Calcutta HC Permits Durga Idol Immersion On All Days, Including Muharram

The Logical Indian Crew West Bengal

September 22nd, 2017 / 3:00 PM

Courtesy: The Tribune, The Indian Express, The Economic Times | Image Credit: Wikimedia

In a setback to the government of West Bengal, the Calcutta High Court on Thursday, 21 September stayed its order prohibiting immersion of Durga idols after 10 pm on 30 September and 1 October on account of Muharram (Islamic New Year). In its order, the court allowed the immersion of idol till 12 am on all days including Muharram.

As reported by The Tribune, a Division Bench comprising Acting Chief Justice Rakesh Tiwari and Justice Harish Tandon directed the West Bengal Government to make imperative security arrangements and asked it to chalk out designated routes for immersion and Tazia processions (a Muslim passion play celebrated by the Shiʽa in Muharram).

Justice Tiwari said that people have the right to practise their religious activities and the state cannot put restrictions.

The directions by the High Court came on three Public Interest Litigations (PILs) challenging the restrictions on the immersion of Durga idols at the end of the five-day Durga Puja festival.

Hailing the court verdict, Dilip Ghosh, BJP president of West Bengal said that the state government’s attempts ‘to divide the people into religious lines and reap electoral benefits out of it’ had been vanquished.

The order came a day after the High Court slammed Mamata’s government for hampering a citizen’s right to practise religion by a mere assumption of law and order disruption and said that it must provide sound reasons for doing so.

Reacting to the order, she was quoted by The Indian Express as saying, “Someone can slit my throat, but no one can tell me what to do. I will do what I can to keep peace in the state.”

A notification was issued last month in which the government of West Bengal restricted Durga idol immersion on 30 September – the Vijaya Dashami day, after 6 PM and barred immersions on 1 October of Muharram.

As per the order, the government later clarified its position and modified the notification, allowing immersion till 10 pm on 30 September. The immersion would start again on 2 October and will continue till 4 October.

The order sparked a controversy in the state of West Bengal and the BJP, RSS, Bajrang Dal and VHP accused the chief minister of indulging in appeasement politics.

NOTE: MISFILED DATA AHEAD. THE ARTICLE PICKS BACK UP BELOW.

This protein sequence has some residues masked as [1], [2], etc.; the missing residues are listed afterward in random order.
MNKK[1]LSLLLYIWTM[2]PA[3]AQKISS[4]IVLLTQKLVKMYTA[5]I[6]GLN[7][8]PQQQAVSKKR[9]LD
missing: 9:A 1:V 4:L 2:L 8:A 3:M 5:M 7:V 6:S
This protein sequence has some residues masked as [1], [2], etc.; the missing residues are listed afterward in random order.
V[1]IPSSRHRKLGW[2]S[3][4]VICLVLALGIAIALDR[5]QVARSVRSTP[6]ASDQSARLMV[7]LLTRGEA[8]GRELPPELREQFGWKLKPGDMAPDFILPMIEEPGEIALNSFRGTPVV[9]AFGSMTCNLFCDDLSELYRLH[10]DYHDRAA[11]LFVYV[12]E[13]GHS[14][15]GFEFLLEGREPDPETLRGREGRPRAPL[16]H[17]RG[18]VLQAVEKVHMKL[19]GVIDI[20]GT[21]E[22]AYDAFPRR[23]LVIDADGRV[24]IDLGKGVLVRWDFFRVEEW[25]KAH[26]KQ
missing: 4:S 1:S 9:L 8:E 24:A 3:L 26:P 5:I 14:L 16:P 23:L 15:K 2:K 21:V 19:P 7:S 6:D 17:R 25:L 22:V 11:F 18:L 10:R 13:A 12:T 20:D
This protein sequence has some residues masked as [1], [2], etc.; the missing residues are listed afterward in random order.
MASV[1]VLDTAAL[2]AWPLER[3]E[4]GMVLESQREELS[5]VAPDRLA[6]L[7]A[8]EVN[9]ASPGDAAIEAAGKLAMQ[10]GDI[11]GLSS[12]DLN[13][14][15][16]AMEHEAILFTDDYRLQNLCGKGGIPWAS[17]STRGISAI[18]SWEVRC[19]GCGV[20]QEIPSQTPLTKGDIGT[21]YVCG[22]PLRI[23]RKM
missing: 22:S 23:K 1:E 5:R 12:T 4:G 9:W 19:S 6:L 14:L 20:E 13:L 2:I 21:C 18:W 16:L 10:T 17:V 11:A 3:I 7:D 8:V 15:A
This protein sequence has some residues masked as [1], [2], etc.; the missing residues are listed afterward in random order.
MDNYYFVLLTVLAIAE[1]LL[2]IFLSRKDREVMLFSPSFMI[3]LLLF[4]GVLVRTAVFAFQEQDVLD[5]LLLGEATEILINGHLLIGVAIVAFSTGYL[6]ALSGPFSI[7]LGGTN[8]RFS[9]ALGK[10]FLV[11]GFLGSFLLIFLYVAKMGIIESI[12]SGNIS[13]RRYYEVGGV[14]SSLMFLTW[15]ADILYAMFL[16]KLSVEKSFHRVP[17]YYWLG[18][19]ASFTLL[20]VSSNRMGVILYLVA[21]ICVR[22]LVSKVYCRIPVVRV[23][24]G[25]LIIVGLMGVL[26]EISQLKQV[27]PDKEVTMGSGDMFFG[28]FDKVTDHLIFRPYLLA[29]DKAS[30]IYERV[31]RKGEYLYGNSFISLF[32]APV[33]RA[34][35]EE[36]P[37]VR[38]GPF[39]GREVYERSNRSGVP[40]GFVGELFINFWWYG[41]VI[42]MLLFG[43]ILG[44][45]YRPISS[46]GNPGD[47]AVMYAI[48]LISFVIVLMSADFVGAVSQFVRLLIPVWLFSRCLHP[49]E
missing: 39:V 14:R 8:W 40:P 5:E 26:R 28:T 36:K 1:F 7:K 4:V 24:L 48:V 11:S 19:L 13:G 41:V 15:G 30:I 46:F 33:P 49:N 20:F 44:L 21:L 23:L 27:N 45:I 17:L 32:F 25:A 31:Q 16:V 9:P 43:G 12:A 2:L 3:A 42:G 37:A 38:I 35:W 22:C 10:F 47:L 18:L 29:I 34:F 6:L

Ghosh said, “The state government doesn’t have the right to decide when and how immersion will take place, it can only decide the routes for immersion. This administration, especially the chief minister, has no confidence in herself or her administration. That’s why she is attacking our religious beliefs and introducing restrictions. If she has so little confidence, let her seek the Centre’s help.”

CM Mamata Banerjee’s stand

She gave a reason for not holding the Muharram and Durga idol immersion processions on 1 October and said, “We have been handling Durga Puja and Muharram together for last five years, and every time my government maintained peace and harmony. I am not doing it for any religion but for people, to keep peace and harmony.” reported The Economic Times

She further added that there are 30% Muslims in Bengal and since independence, we all are living here together. They are also citizens of our country. Furthermore, one should look at the nature of these two events. Durga Puja is our major festival, while Muharram is a day of mourning. In that context, we have to take some administrative measures.

She also warned the right-wing organisations asking them not to ‘play with fire,’ and said that some ‘mischievous people’ have conspired and deluded others by making false statements.

She claimed, “No one accuses me of appeasement when I attend programmes of the Hindus, Buddhists or Christians. This charge is levelled only when I attend programmes of Muslims.”

 High Court’s Verdict

Passing an interim order, the court directed that processions with Durga idols reaching places of immersion by midnight would be allowed to complete the process on a given day.

The state government was also directed to put out advertisements to widely circulate information about the routes and also for ensuring amity and harmony between the communities.

The Bench asked the state authorities to file its affidavit on the prayers made by the petitioners within three weeks after the Durga Puja holidays and the petitioners to give their reply within another two weeks.

The Court declined a plea of the Trinamool Congress government for a stay on order. The matter would come up for hearing again five weeks after the vacation.


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